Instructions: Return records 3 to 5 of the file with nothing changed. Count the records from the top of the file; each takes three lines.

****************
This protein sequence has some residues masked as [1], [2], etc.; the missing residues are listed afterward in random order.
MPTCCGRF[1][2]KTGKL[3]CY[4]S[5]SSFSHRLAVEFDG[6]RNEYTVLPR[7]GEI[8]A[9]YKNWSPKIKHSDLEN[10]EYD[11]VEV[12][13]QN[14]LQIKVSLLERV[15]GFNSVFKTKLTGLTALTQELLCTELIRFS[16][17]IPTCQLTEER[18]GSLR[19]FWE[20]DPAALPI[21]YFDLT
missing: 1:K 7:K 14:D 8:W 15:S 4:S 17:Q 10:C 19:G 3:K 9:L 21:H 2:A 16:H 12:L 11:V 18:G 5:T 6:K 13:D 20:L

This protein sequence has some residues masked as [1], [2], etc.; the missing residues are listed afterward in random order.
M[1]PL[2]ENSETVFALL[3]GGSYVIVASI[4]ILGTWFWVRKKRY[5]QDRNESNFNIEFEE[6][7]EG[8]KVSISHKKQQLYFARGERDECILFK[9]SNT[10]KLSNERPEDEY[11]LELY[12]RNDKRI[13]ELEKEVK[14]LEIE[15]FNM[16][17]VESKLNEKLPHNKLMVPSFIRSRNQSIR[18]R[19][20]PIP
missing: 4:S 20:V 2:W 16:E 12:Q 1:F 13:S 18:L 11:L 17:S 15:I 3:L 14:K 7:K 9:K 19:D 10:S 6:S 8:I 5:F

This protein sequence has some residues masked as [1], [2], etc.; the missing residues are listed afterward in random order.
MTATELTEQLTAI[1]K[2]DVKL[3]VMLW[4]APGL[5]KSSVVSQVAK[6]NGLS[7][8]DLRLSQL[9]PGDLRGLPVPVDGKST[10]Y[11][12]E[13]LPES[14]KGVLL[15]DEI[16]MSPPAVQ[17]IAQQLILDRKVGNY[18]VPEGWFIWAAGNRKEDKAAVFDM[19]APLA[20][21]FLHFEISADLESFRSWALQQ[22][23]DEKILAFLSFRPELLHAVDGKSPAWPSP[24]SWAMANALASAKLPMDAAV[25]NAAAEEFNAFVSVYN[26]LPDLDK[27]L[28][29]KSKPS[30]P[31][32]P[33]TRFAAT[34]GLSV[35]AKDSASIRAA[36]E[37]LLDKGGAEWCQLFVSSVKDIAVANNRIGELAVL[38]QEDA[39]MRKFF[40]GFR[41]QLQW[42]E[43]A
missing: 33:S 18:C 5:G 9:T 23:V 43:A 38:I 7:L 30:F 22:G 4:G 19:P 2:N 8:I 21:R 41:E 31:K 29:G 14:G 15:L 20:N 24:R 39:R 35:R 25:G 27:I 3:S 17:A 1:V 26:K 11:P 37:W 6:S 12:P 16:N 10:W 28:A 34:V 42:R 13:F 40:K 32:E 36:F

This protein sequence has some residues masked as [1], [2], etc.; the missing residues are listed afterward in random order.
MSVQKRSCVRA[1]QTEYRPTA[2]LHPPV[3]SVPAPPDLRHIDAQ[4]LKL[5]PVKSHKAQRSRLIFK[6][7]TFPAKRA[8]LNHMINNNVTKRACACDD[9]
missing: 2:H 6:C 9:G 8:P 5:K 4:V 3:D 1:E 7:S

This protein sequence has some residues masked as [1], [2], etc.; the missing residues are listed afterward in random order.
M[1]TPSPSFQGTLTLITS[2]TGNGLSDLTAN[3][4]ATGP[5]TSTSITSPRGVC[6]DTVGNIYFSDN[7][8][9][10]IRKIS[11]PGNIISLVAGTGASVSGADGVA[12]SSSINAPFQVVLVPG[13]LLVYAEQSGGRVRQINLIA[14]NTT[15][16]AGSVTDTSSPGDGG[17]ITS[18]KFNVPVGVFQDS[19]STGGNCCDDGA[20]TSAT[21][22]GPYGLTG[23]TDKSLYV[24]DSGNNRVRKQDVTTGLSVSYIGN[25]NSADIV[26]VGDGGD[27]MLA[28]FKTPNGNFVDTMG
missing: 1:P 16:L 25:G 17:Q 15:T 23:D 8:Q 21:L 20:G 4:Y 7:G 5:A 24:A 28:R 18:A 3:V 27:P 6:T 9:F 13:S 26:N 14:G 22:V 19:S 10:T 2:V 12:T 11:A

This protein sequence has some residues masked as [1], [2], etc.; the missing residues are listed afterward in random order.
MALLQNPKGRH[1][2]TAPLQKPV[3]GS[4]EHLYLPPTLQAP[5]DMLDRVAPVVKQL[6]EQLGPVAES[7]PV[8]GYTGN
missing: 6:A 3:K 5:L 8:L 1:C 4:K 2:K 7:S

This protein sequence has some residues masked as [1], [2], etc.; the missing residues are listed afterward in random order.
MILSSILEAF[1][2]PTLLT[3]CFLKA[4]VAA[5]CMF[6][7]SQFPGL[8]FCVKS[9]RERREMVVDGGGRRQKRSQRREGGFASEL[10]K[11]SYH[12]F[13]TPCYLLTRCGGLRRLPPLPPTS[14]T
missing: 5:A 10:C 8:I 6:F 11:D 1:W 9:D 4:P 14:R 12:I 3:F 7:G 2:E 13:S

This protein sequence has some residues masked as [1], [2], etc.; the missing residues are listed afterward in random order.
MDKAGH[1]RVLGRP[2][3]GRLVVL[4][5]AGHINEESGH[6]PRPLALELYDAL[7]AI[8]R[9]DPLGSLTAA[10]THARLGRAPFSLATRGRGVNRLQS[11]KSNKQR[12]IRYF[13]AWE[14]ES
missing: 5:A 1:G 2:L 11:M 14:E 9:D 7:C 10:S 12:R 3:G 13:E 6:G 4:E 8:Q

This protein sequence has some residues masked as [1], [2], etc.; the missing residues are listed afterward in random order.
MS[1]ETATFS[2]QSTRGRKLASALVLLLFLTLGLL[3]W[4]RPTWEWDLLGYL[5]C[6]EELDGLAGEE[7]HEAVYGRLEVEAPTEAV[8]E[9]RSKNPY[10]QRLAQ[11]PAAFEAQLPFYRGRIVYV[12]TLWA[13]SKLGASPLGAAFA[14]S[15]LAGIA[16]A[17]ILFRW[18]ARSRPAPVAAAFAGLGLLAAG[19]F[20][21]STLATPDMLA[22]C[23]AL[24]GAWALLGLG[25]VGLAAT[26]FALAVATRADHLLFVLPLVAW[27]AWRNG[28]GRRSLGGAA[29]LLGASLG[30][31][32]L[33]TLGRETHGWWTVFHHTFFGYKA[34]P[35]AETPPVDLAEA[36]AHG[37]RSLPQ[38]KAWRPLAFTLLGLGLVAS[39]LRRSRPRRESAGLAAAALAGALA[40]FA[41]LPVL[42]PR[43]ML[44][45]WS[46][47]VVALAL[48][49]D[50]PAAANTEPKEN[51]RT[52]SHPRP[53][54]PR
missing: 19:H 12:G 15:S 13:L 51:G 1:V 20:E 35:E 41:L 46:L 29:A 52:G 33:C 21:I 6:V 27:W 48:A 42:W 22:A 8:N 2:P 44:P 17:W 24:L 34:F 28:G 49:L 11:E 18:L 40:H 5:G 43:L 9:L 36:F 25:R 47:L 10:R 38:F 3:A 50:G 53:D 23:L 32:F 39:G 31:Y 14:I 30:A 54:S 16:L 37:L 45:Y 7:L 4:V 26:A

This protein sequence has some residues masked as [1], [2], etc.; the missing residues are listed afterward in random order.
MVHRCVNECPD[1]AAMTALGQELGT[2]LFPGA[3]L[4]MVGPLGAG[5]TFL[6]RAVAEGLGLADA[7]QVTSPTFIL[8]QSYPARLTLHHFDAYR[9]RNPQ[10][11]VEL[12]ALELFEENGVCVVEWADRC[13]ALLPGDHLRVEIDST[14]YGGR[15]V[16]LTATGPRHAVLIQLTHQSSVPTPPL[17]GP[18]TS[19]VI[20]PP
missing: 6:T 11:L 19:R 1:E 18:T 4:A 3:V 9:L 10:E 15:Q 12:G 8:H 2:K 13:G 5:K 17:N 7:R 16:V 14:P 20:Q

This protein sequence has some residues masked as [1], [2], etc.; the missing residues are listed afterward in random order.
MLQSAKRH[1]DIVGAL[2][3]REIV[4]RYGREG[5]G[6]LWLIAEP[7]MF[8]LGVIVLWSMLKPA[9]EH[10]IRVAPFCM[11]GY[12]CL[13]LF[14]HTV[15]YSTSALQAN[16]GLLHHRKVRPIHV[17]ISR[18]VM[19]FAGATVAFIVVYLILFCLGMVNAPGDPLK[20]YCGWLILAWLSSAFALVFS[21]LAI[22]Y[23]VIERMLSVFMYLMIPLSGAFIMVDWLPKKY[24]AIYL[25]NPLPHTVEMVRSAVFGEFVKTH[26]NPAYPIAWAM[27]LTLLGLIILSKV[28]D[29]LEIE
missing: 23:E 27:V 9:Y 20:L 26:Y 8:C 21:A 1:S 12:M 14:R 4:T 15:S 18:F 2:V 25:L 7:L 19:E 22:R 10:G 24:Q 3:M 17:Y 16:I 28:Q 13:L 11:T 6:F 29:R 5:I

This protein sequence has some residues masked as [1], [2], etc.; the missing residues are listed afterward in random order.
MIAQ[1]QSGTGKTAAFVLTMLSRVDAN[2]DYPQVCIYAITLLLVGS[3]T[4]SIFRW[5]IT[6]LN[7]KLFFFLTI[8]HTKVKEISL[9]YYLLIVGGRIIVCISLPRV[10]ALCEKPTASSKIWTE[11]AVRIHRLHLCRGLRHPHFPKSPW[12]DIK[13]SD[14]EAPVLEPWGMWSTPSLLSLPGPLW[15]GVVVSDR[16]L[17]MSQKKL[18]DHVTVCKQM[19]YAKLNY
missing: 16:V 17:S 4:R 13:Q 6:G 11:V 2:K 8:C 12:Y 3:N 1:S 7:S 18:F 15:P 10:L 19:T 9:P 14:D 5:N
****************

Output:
This protein sequence has some residues masked as [1], [2], etc.; the missing residues are listed afterward in random order.
MTATELTEQLTAI[1]K[2]DVKL[3]VMLW[4]APGL[5]KSSVVSQVAK[6]NGLS[7][8]DLRLSQL[9]PGDLRGLPVPVDGKST[10]Y[11][12]E[13]LPES[14]KGVLL[15]DEI[16]MSPPAVQ[17]IAQQLILDRKVGNY[18]VPEGWFIWAAGNRKEDKAAVFDM[19]APLA[20][21]FLHFEISADLESFRSWALQQ[22][23]DEKILAFLSFRPELLHAVDGKSPAWPSP[24]SWAMANALASAKLPMDAAV[25]NAAAEEFNAFVSVYN[26]LPDLDK[27]L[28][29]KSKPS[30]P[31][32]P[33]TRFAAT[34]GLSV[35]AKDSASIRAA[36]E[37]LLDKGGAEWCQLFVSSVKDIAVANNRIGELAVL[38]QEDA[39]MRKFF[40]GFR[41]QLQW[42]E[43]A
missing: 33:S 18:C 5:G 9:T 23:V 43:A 38:I 7:L 30:F 22:G 4:G 19:P 2:N 8:I 21:R 41:E 31:K 29:G 14:G 15:L 20:N 24:R 39:R 35:R 25:G 27:I 3:S 17:A 1:V 26:K 11:P 37:W 6:S 12:P 16:N 10:W 28:A 34:V 42:R 13:F 40:K 32:E 36:F

This protein sequence has some residues masked as [1], [2], etc.; the missing residues are listed afterward in random order.
MSVQKRSCVRA[1]QTEYRPTA[2]LHPPV[3]SVPAPPDLRHIDAQ[4]LKL[5]PVKSHKAQRSRLIFK[6][7]TFPAKRA[8]LNHMINNNVTKRACACDD[9]
missing: 2:H 6:C 9:G 8:P 5:K 4:V 3:D 1:E 7:S

This protein sequence has some residues masked as [1], [2], etc.; the missing residues are listed afterward in random order.
M[1]TPSPSFQGTLTLITS[2]TGNGLSDLTAN[3][4]ATGP[5]TSTSITSPRGVC[6]DTVGNIYFSDN[7][8][9][10]IRKIS[11]PGNIISLVAGTGASVSGADGVA[12]SSSINAPFQVVLVPG[13]LLVYAEQSGGRVRQINLIA[14]NTT[15][16]AGSVTDTSSPGDGG[17]ITS[18]KFNVPVGVFQDS[19]STGGNCCDDGA[20]TSAT[21][22]GPYGLTG[23]TDKSLYV[24]DSGNNRVRKQDVTTGLSVSYIGN[25]NSADIV[26]VGDGGD[27]MLA[28]FKTPNGNFVDTMG
missing: 1:P 16:L 25:G 17:Q 15:T 23:D 8:Q 21:L 20:G 4:Y 7:G 5:A 24:A 28:R 18:A 3:V 27:P 6:T 9:F 13:S 26:N 14:G 22:V 19:S 10:T 2:V 12:T 11:A